Consent Decree and Remedial Plan End Lawsuit Challenging Conditions in Illinois Juvenile Facilities
by Matt Clarke
On September 12, 2012, the American Civil Liberties Union (ACLU) helped juvenile offenders held in secure facilities operated by the Illinois Department of Juvenile Justice (DJJ) file a class-action federal lawsuit alleging that conditions in the facilities violated the youths’ Fourteenth Amendment due process rights and their rights under the federal Individuals with Disabilities Education Act. The suit settled on December 6, 2012 with the parties agreeing to a consent decree and remedial plan, which was approved by the district court in April 2014.
Chicago attorneys Adam Schwartz, Harvey Grossman, Benjamin S. Wolf and Ruth Z. Brown of the Roger Baldwin Foundation of ACLU, Inc. and Maja C. Eaton, Kevin M. Fee, Jr. and Joseph R. Dosch represented the five named plaintiffs and approximately 1,000 youths incarcerated in DJJ facilities. They filed a federal civil rights action pursuant to 42 U.S.C. §§ 1983 and 1966 and 28 U.S.C. § 2201, et seq., challenging deficiencies in conditions, services and treatment throughout the DJJ.
Specifically, the suit alleged that the DJJ failed to provide juveniles with minimally adequate mental health, general education and special education services, failed to provide post-secondary education in seven of the eight DJJ facilities, improperly imposed excessive room confinement for disciplinary infractions that did not involve actual or threatened violence, imposed confinement in unsanitary rooms, imposed room confinement on youths with medical conditions, failed to protect juveniles from assaults by other youths or staff, used pepper spray excessively, and continued to confine youths who had been granted parole because appropriate community placement had not been secured and approved. The lawsuit blamed many of these problems on inadequate resources and staffing.
The terms of the consent decree resolving the lawsuit included the appointment of three experts jointly proposed by the parties. The experts will investigate mental health services, general and special education services, room confinement, safety issues and commitment beyond release dates due to lack of community placement. They were given 180 days to complete their report on those five areas, after which the defendants had 60 days to file a draft remedial plan.
The remedial plan must ensure the provision of adequate mental health services to all DJJ youths, including intake screening and assessment of individual and confidential treatment by mental health professionals as well as aftercare and discharge planning. It must also ensure adequate general education and special education services to all youths who require such services, regardless of status or security classification. The plan must include “adequate constructive, supervised rehabilitative services,” including physical education, recreational activities and work during non-school hours.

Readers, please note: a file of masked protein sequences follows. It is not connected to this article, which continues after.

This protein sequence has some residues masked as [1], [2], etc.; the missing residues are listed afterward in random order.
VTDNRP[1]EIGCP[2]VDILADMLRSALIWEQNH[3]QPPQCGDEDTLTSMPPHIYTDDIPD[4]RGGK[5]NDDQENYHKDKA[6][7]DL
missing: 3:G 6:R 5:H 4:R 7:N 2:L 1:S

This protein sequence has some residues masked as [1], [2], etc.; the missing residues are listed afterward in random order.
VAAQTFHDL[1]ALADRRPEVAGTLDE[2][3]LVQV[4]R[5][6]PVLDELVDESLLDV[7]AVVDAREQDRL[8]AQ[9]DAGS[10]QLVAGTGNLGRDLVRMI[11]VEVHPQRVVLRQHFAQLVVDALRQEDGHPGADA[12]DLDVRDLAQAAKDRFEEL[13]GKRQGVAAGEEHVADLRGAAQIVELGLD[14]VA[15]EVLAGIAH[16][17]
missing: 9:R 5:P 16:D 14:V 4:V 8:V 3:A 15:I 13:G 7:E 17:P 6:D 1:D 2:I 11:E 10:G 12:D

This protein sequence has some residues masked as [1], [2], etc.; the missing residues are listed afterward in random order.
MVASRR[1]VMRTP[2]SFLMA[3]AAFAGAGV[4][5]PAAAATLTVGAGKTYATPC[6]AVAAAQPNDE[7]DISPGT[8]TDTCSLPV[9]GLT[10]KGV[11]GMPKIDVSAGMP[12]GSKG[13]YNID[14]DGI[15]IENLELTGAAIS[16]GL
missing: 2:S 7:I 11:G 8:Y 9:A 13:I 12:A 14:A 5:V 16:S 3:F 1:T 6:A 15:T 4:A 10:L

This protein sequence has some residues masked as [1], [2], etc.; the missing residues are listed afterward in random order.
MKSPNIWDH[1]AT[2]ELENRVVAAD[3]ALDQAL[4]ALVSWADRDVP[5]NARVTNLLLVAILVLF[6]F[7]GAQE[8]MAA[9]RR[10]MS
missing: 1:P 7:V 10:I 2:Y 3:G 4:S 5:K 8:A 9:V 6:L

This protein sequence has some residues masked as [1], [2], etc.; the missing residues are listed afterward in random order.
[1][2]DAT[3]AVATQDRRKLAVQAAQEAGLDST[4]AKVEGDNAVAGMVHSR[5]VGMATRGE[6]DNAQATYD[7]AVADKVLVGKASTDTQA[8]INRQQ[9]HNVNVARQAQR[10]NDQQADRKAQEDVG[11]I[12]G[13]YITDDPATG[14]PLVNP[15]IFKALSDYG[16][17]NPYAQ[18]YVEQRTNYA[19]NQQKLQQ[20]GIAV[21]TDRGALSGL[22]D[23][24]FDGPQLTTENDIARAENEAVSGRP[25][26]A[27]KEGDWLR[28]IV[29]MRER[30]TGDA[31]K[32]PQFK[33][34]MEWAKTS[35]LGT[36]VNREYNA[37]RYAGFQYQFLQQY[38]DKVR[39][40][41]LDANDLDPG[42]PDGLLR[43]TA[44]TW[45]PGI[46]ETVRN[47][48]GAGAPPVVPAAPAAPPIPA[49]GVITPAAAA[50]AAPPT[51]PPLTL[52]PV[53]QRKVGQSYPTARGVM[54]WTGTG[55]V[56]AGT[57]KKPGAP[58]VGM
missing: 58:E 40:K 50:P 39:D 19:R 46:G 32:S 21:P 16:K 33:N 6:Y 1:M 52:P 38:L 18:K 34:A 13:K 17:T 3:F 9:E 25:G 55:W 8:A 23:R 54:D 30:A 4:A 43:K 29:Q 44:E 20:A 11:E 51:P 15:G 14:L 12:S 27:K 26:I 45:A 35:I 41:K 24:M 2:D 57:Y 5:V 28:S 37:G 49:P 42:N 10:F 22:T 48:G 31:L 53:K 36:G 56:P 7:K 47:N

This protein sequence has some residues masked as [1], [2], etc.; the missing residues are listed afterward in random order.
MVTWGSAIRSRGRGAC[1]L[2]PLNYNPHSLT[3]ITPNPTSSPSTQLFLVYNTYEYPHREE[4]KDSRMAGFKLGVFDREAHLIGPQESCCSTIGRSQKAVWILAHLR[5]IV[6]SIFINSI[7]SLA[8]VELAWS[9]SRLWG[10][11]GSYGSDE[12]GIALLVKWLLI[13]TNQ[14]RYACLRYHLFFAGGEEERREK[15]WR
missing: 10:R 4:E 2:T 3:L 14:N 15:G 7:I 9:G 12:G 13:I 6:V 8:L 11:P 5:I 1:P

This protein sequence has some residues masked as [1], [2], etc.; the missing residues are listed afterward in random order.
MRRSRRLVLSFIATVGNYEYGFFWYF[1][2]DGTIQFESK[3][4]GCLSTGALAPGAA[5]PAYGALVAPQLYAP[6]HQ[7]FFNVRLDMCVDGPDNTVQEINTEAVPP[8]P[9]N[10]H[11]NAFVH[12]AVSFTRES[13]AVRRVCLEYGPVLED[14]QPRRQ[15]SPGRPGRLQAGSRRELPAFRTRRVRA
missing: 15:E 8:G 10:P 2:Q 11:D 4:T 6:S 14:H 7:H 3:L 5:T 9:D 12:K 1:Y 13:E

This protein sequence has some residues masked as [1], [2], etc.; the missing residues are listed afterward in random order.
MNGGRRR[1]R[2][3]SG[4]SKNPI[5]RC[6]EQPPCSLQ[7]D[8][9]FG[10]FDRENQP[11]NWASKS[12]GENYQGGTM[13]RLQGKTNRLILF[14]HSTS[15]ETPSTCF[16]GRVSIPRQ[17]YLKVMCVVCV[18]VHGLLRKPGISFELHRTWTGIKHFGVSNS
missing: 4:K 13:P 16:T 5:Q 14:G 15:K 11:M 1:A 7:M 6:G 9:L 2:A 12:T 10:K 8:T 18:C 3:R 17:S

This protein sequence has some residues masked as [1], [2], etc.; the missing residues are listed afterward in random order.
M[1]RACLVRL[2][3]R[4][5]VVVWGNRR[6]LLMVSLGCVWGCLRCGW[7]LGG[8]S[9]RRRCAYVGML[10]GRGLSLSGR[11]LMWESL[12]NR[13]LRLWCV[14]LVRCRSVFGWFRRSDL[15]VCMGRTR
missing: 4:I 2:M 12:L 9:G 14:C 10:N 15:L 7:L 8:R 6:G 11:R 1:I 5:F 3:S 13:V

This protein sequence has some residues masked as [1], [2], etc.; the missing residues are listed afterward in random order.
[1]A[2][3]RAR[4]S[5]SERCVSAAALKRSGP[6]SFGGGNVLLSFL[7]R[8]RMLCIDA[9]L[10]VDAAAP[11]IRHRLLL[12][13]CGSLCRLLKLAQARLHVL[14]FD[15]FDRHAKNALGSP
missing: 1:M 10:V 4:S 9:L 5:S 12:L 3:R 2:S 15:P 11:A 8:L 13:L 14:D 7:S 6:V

As part of the remedial plan, the policies, staff training, supervision and physical conditions of room confinement at DJJ facilities will be revised with limitations on when and for how long room confinement can be imposed. Further, it will include appropriate policies, staffing, staff training and supervision to ensure the safety of juveniles from physical assaults by other youths or staff. This includes restrictions on when chemical agents may be used and requirements for reporting suspected use of force by DJJ staff members. The plan will also contain provisions to minimize the continued confinement of youths who have been granted parole.
Following approval of the remedial plan, the three experts will become court-appointed monitors. DJJ facilities can avoid further monitoring once they have been found in compliance for one year. Lastly, the defendants were required to pay the monitoring costs as well as the plaintiffs’ attorney fees and costs.
On April 7, 2014, the federal district court approved a remedial plan presented by the parties that requires the DJJ to hire a licensed physician to serve as the agency’s medical director; to hire a board-certified child and adolescent psychiatrist; to establish “appropriate staffing levels and qualifications of mental health professionals to deliver individual and group therapy based on youths’ diagnostic needs and services called for in each youth’s individualized mental health treatment plan”; and to take other actions with respect to mental health care.
Additionally, the remedial plan requires the DJJ to “provide full-time, full day instruction on all scheduled school days in each facility. Specifically, DJJ shall make available at least five hours of instruction per day, on all scheduled school days, to all youths committed to the DJJ, regardless of their status or security classification,” with certain exceptions, and to take other measures related to educational services.
Further, the DJJ “shall, within 180 days of entry of this remedial plan, rewrite its policy regarding use of confinement and restricted movement” for juvenile offenders, and impose limits on confinement for behavioral management as well as mental health crisis, medical and investigative confinement. The use of mechanical restraints on youths in DJJ custody was restricted.
The district court awarded $307,666 in attorney fees and costs for work performed by plaintiffs’ counsel up to the date of the consent decree, plus $195,000 for subsequent work to the date of approval of the remedial plan. The court’s monitoring of the consent decree and remedial plan remain ongoing. See: R.J. v. Bishop, U.S.D.C. (D. Ill.), Case No. 1:12-cv-07289.
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Related legal case
R.J. v. Bishop
|Cite||U.S.D.C. (D. Ill.), Case No. 1:12-cv-07289|